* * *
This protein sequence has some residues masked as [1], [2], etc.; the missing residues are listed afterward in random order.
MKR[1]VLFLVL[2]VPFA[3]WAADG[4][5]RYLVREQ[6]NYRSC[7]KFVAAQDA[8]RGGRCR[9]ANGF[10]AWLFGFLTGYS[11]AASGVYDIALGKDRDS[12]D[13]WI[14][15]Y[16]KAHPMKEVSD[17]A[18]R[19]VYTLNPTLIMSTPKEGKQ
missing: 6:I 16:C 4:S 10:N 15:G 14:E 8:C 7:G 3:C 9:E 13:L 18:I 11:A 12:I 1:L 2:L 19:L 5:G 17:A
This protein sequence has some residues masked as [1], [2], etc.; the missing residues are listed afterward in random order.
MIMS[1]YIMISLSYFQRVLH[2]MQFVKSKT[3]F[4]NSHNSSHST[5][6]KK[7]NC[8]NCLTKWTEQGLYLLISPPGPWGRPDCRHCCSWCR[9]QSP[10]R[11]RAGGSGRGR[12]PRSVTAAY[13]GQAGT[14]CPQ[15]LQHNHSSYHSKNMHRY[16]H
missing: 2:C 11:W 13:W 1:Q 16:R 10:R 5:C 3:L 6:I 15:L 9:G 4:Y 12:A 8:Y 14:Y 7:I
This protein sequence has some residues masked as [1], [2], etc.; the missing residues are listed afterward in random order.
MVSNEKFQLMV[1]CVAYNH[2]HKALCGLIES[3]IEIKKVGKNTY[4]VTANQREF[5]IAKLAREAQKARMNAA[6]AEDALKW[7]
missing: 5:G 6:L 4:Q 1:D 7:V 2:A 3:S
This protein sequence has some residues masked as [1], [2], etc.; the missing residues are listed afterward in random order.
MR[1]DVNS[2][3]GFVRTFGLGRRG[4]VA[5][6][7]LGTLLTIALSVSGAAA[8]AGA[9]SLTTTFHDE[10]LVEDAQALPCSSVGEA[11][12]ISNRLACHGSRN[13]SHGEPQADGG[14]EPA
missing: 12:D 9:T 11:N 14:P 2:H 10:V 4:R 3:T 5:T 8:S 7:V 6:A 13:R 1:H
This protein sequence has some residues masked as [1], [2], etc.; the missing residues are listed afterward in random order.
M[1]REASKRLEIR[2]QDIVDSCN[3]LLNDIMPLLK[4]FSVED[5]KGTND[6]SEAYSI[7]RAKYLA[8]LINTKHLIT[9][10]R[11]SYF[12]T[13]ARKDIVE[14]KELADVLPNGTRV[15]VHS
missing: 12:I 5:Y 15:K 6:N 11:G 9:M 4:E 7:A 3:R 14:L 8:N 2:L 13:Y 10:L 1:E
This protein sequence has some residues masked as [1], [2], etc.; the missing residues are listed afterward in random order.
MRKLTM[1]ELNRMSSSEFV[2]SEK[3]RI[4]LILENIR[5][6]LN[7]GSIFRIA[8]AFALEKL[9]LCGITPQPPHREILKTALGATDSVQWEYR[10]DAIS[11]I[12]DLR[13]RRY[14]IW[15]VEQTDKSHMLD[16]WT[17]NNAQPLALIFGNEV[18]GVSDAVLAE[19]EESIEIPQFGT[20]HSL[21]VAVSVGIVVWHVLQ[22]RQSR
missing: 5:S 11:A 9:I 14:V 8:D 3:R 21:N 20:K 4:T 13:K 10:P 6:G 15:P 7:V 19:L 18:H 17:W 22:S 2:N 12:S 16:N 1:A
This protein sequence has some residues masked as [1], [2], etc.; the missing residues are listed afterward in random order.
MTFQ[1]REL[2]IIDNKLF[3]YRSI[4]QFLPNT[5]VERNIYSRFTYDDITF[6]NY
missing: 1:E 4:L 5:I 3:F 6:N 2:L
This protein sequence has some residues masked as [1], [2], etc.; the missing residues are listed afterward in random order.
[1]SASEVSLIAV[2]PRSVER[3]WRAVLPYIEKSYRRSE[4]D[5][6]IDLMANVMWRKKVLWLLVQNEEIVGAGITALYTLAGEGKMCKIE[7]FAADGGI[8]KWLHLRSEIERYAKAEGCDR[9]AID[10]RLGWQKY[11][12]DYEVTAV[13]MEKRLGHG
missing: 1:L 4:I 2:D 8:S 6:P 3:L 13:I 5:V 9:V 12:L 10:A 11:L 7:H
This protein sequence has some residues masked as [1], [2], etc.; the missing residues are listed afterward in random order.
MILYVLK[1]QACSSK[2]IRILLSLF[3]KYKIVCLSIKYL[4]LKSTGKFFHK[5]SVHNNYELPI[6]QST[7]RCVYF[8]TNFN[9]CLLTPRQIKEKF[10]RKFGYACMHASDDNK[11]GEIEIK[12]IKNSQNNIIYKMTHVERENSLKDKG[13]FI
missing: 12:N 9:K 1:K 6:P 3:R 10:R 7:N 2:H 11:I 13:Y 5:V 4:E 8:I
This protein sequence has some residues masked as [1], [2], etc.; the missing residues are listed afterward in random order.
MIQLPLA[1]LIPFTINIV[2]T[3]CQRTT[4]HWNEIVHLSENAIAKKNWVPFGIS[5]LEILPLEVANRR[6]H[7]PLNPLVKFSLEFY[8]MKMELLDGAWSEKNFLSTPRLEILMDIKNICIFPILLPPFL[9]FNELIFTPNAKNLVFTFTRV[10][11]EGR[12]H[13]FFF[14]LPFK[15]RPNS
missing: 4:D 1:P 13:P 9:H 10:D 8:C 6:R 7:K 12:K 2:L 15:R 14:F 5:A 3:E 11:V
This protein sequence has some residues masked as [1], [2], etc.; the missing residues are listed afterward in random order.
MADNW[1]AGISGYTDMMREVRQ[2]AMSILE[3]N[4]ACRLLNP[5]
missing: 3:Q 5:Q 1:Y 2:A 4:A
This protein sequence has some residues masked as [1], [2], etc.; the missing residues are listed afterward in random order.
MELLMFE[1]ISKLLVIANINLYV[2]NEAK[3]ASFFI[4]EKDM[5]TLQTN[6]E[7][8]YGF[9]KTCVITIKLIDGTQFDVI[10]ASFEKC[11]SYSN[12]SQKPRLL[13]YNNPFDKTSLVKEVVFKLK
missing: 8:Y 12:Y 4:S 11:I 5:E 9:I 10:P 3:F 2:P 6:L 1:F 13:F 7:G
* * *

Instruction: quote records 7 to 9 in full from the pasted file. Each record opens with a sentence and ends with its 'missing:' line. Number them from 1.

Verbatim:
This protein sequence has some residues masked as [1], [2], etc.; the missing residues are listed afterward in random order.
MTFQ[1]REL[2]IIDNKLF[3]YRSI[4]QFLPNT[5]VERNIYSRFTYDDITF[6]NY
missing: 1:E 4:L 5:I 3:F 6:N 2:L
This protein sequence has some residues masked as [1], [2], etc.; the missing residues are listed afterward in random order.
[1]SASEVSLIAV[2]PRSVER[3]WRAVLPYIEKSYRRSE[4]D[5][6]IDLMANVMWRKKVLWLLVQNEEIVGAGITALYTLAGEGKMCKIE[7]FAADGGI[8]KWLHLRSEIERYAKAEGCDR[9]AID[10]RLGWQKY[11][12]DYEVTAV[13]MEKRLGHG
missing: 1:L 4:I 2:D 8:S 6:P 3:L 13:I 5:V 9:V 12:L 10:A 11:L 7:H
This protein sequence has some residues masked as [1], [2], etc.; the missing residues are listed afterward in random order.
MILYVLK[1]QACSSK[2]IRILLSLF[3]KYKIVCLSIKYL[4]LKSTGKFFHK[5]SVHNNYELPI[6]QST[7]RCVYF[8]TNFN[9]CLLTPRQIKEKF[10]RKFGYACMHASDDNK[11]GEIEIK[12]IKNSQNNIIYKMTHVERENSLKDKG[13]FI
missing: 12:N 9:K 1:K 6:P 3:R 10:R 7:N 2:H 11:I 13:Y 5:V 4:E 8:I